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Drunk Russian troops 'using pocket knives to castrate Ukrainian prisoners of war'

NewsDrunk Russian troops 'using pocket knives to castrate Ukrainian prisoners of war'

Ukrainian prisoners of war are being castrated by sick and evil soldiers of the Putin regime, according to two young soldiers who narrowly avoided a lengthy spell in a Russian torture camp thanks to a timely prisoner exchange.

The men, aged just 25 and 28, said that Vladimir Putin’s troops were conducting the horrifying practice using pocket knives.

The two Ukrainian soldiers, who had been prisoners for one and three months, were returned to Ukraine in a prisoner swap and then presented to an experienced psychologist to help them through the trauma of their ordeal.

Anzhelika Yatsenko, 41, heard the men say that their experiences had been “worse than hell”. She said that the men had been unable to tell her what happened for a month, but eventually told her: “If there’s hell somewhere, it’s worse than that.”

READ MORE: Putin’s torturers ‘raped Ukrainian soldier for days’ in sickening war crime

She said she knew it was likely they had both been tortured as they had been suicidal and in fact the younger soldier had attempted to kill himself. When she finally heard their stories, she said she went to the bathroom and “cried and cried”.

One of the victims told her he had no idea how they managed to survive as there was “so much blood”. One of them explained that the sick and drunken Russian soldiers doubled the indignity by telling them they were doing it so they could not have children, an action Ms Yatensko described as “genocide”.

Following her treatment, the older of the two men has returned to duty in the Ukrainian army.

It follows numerous reports about the Russian military and the inhumane and disgusting tactics it has adopted during the war with Ukraine. The Daily Mail has reported that UN experts claimed this week that Russia was also conducting mock executions, electric shock torture and “hoodings” on Ukrainian civilians as well as prisoners of war. The primary purpose of a “hooding” is sensory deprivation during interrogation and as such is a violation of international law under the Geneva Convention.

A UN delegation on Thursday said they had written to Moscow raising concerns about the use of torture by Russian military forces in their attacks on Ukraine. They said torture had been carried out to extract intelligence, force confessions or in response to alleged support for Ukraine’s forces.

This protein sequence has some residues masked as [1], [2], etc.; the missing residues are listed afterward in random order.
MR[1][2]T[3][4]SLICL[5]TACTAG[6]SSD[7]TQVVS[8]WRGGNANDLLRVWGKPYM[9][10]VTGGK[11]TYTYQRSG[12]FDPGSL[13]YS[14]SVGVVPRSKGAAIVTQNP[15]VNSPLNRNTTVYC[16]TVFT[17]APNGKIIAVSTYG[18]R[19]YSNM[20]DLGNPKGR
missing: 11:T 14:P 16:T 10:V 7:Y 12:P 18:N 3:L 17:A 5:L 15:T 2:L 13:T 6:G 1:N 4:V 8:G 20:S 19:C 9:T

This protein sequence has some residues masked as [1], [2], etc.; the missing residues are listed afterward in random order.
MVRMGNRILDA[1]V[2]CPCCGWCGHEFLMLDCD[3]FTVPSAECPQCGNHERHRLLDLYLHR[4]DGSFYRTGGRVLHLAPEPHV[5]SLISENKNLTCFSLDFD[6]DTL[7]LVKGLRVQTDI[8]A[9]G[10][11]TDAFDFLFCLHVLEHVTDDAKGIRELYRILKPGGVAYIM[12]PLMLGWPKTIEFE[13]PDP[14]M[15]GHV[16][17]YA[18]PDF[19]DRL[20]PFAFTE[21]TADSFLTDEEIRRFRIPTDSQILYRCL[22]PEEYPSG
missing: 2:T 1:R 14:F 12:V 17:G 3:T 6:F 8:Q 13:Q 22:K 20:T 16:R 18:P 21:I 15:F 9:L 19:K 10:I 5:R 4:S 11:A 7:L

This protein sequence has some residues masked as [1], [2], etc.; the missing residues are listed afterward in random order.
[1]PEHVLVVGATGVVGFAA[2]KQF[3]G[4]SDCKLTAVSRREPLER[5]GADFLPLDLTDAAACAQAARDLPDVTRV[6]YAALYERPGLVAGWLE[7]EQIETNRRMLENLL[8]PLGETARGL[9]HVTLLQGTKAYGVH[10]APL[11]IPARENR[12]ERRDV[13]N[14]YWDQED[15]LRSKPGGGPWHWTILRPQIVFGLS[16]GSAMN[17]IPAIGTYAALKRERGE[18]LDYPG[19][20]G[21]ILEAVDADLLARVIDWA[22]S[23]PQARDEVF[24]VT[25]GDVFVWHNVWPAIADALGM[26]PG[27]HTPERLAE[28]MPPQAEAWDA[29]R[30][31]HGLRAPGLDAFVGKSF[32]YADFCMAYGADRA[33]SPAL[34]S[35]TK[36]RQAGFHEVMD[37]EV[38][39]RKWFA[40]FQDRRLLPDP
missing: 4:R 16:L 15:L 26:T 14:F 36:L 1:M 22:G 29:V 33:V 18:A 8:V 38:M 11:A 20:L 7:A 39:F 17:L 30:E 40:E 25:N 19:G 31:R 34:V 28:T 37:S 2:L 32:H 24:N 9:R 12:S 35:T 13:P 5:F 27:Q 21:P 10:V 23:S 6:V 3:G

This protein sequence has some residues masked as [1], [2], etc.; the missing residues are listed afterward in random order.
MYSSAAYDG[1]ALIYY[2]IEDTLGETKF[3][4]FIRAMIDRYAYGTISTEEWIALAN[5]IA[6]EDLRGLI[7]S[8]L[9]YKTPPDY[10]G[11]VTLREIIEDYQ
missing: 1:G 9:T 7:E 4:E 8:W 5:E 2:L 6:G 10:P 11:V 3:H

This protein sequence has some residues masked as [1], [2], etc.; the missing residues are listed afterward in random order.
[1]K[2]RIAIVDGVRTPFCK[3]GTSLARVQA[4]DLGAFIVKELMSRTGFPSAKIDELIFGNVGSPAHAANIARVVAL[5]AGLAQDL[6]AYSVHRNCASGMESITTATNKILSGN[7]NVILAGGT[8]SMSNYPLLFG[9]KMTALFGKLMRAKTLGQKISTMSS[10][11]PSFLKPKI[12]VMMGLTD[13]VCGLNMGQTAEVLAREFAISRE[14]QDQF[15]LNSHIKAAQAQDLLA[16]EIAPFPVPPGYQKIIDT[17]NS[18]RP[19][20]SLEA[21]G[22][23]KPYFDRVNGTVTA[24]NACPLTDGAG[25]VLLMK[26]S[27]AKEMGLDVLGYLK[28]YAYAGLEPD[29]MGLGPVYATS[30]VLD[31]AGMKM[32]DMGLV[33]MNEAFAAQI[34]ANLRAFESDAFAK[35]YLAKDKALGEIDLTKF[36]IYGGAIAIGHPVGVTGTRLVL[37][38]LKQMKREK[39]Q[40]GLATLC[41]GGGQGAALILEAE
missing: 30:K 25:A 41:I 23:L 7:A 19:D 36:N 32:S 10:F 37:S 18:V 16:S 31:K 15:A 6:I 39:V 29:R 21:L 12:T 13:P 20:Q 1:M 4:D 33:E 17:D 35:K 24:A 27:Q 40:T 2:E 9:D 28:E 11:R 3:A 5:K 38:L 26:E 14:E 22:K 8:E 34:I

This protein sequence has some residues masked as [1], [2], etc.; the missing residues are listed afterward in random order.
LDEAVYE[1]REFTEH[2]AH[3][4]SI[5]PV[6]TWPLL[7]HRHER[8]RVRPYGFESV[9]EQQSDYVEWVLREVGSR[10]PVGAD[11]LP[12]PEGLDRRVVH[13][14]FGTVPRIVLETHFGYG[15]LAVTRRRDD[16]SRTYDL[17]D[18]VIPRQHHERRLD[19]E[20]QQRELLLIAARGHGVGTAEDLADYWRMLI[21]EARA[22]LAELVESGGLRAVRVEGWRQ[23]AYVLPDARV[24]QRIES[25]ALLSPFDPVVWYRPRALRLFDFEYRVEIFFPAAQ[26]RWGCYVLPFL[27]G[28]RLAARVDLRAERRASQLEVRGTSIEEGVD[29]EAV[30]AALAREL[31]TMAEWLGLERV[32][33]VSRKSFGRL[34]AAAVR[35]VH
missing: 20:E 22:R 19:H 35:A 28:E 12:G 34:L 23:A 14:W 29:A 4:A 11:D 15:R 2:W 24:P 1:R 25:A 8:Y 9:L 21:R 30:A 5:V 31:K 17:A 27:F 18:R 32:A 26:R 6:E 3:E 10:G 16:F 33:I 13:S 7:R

Victims of the torture had suffered internal organ damage, cracked bones and fractures, strokes and psychological traumas, they said. In April, a Russian soldier admitted executing Ukrainian prisoners of war by cutting their throats, according to the Ukrainian Security Service (SBU). In an intercepted phone conversation, the serviceman, identified by the SBU as Yevgeny Suchko, who was deployed to Ukraine in 2022, was heard describing in detail how he slit the throats of Ukrainians.

The soldier is heard in the call saying there is “no point” in keeping prisoners of war and that they needed “to be disposed of”.

The SBU said it would be working to bring “every war criminal from Russia” to justice and to ensure they received the appropriate punishment.

Moscow has denied torturing or mistreating prisoners of war and says it does not deliberately target civilians in Ukraine.

While torture allegations have previously been levelled against both sides in the 15-month conflict, the team of UN independent experts said the methods of the Russian forces appeared to be “state-endorsed”.

The consistency and methods suggested a certain “level of coordination, planning and organisation… from superior authorities’, said Alice Jill Edwards, UN Special Rapporteur on Torture, who sent the letter on June 12 alongside several other independent experts.

“Obeying a superior order or policy direction cannot be invoked as justification for torture, and any individual involved should be promptly investigated and prosecuted by independent authorities,” she said.

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